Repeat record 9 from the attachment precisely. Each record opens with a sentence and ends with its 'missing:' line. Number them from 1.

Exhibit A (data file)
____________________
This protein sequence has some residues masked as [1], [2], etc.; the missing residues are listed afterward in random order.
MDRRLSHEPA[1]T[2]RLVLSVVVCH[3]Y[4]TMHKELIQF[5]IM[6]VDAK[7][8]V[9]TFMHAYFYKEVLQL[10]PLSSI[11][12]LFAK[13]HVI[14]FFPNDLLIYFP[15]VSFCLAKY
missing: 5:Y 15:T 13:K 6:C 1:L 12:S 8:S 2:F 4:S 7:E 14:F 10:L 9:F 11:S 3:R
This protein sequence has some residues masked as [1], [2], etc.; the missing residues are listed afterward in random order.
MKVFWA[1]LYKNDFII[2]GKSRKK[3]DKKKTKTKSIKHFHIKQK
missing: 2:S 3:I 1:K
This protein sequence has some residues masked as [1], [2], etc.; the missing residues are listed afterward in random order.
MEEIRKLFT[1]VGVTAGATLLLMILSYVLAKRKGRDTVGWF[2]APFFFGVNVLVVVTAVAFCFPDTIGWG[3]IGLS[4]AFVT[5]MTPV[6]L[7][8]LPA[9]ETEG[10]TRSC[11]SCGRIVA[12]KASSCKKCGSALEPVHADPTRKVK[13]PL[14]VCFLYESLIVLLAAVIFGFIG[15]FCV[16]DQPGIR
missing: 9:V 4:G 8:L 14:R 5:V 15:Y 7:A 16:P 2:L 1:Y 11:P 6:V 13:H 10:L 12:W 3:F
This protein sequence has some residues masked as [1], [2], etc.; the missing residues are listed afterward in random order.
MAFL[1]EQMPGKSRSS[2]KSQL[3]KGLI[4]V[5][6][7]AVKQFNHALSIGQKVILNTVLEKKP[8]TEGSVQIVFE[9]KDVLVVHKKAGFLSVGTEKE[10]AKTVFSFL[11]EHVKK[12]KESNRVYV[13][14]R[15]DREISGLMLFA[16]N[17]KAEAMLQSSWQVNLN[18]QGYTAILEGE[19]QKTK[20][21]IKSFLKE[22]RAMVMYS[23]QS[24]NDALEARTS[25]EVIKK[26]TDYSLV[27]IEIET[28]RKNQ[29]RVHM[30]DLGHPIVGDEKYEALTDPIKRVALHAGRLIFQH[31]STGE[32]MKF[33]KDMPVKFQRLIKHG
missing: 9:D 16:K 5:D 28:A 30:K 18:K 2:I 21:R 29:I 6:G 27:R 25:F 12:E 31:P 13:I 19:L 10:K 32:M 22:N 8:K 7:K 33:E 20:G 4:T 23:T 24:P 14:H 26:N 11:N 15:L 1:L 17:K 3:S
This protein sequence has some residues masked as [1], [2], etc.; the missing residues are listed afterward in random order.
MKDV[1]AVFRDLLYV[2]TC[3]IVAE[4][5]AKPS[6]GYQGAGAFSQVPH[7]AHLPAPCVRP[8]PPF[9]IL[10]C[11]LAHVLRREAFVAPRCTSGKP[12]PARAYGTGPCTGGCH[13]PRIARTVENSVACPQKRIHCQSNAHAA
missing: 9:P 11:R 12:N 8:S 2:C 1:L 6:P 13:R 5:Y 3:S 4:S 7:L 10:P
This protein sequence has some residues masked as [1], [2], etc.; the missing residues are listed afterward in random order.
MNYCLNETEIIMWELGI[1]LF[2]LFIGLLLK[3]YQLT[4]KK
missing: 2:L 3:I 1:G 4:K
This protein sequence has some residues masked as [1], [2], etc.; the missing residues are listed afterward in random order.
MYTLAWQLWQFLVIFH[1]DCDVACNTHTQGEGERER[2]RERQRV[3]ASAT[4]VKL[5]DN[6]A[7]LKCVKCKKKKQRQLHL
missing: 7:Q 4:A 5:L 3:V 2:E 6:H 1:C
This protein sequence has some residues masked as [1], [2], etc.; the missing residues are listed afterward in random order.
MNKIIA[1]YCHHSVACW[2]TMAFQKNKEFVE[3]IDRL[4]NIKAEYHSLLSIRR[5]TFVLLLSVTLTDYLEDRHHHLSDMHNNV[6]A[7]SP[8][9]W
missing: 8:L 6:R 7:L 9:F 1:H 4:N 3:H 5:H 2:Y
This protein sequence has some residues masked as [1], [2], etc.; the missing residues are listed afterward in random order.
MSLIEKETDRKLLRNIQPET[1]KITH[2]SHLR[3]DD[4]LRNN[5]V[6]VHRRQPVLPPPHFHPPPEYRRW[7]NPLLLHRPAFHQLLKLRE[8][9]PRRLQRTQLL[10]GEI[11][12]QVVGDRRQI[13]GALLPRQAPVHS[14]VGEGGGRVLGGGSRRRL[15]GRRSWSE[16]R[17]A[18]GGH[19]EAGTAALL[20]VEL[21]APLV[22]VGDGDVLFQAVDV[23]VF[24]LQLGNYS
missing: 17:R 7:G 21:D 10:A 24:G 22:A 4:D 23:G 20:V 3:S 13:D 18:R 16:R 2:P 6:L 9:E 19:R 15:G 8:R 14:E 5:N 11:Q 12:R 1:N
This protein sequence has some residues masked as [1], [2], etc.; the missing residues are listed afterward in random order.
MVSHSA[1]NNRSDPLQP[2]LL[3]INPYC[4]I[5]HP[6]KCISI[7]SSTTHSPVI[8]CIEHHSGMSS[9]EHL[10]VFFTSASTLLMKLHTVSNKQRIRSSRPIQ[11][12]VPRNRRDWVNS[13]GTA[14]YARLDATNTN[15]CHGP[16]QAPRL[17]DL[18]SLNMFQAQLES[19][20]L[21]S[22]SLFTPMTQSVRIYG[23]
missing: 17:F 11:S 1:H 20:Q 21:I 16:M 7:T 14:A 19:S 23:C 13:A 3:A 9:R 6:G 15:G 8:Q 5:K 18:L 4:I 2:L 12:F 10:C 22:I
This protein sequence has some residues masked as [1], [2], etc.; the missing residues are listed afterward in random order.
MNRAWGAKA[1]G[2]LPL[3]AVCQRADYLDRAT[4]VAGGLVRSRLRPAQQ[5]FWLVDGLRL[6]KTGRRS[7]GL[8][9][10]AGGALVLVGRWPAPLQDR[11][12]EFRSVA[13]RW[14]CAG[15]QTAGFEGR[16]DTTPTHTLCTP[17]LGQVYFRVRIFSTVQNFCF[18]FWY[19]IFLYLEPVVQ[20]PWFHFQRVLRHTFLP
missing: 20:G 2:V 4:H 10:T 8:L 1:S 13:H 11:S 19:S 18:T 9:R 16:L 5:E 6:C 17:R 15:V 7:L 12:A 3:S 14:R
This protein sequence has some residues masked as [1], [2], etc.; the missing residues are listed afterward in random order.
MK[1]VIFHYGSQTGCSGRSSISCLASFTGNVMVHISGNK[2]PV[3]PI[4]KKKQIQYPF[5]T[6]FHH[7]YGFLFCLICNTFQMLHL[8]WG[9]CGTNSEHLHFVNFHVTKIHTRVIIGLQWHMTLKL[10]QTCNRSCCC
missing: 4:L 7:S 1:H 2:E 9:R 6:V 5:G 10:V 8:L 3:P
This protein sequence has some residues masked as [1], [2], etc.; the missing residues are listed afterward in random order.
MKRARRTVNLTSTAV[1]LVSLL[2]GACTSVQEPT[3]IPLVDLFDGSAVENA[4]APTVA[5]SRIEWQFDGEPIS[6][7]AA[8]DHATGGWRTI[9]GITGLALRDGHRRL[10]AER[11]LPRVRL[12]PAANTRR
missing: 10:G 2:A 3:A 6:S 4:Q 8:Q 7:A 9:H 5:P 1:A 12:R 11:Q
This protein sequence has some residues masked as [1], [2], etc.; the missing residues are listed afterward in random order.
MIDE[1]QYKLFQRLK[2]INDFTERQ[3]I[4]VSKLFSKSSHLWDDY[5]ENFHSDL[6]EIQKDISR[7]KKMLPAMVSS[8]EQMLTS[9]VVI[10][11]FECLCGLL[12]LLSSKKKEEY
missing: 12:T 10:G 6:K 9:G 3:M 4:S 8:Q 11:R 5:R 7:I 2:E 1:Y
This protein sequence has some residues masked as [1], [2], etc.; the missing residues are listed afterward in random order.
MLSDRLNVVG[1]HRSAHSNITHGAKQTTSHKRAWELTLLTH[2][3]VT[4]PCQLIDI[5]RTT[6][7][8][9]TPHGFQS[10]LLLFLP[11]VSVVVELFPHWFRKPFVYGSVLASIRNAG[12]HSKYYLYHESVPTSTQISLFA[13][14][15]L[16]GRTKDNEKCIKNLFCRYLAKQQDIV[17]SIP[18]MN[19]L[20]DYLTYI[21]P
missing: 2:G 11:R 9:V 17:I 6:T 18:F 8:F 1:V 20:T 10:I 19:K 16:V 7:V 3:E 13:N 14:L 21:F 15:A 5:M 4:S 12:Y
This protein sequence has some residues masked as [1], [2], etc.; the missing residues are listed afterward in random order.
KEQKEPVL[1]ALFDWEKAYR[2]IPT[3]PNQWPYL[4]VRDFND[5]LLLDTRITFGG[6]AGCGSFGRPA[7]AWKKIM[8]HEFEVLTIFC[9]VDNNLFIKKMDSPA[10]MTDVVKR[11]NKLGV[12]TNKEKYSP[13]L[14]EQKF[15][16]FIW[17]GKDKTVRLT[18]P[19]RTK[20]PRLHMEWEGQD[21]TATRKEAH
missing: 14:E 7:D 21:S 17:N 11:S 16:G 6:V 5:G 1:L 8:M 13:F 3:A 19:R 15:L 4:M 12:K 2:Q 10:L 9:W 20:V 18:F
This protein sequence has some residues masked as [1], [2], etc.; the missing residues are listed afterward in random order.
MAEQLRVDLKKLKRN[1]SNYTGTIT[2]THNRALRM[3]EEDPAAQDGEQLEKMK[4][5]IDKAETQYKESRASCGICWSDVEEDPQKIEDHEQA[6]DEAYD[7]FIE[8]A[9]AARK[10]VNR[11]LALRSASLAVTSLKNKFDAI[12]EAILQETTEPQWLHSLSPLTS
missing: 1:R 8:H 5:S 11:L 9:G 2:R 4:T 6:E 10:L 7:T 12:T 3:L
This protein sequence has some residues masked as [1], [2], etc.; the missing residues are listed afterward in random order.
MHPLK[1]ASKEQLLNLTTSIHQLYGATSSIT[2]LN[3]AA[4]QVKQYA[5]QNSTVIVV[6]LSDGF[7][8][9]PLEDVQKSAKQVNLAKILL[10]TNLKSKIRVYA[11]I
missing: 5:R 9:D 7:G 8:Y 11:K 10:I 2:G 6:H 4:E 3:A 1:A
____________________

This protein sequence has some residues masked as [1], [2], etc.; the missing residues are listed afterward in random order.
MSLIEKETDRKLLRNIQPET[1]KITH[2]SHLR[3]DD[4]LRNN[5]V[6]VHRRQPVLPPPHFHPPPEYRRW[7]NPLLLHRPAFHQLLKLRE[8][9]PRRLQRTQLL[10]GEI[11][12]QVVGDRRQI[13]GALLPRQAPVHS[14]VGEGGGRVLGGGSRRRL[15]GRRSWSE[16]R[17]A[18]GGH[19]EAGTAALL[20]VEL[21]APLV[22]VGDGDVLFQAVDV[23]VF[24]LQLGNYS
missing: 17:R 7:G 21:D 10:A 24:G 22:A 4:D 23:G 20:V 3:S 13:D 18:R 16:R 2:P 6:L 9:E 19:R 15:G 8:R 14:E 5:N 11:Q 12:R 1:N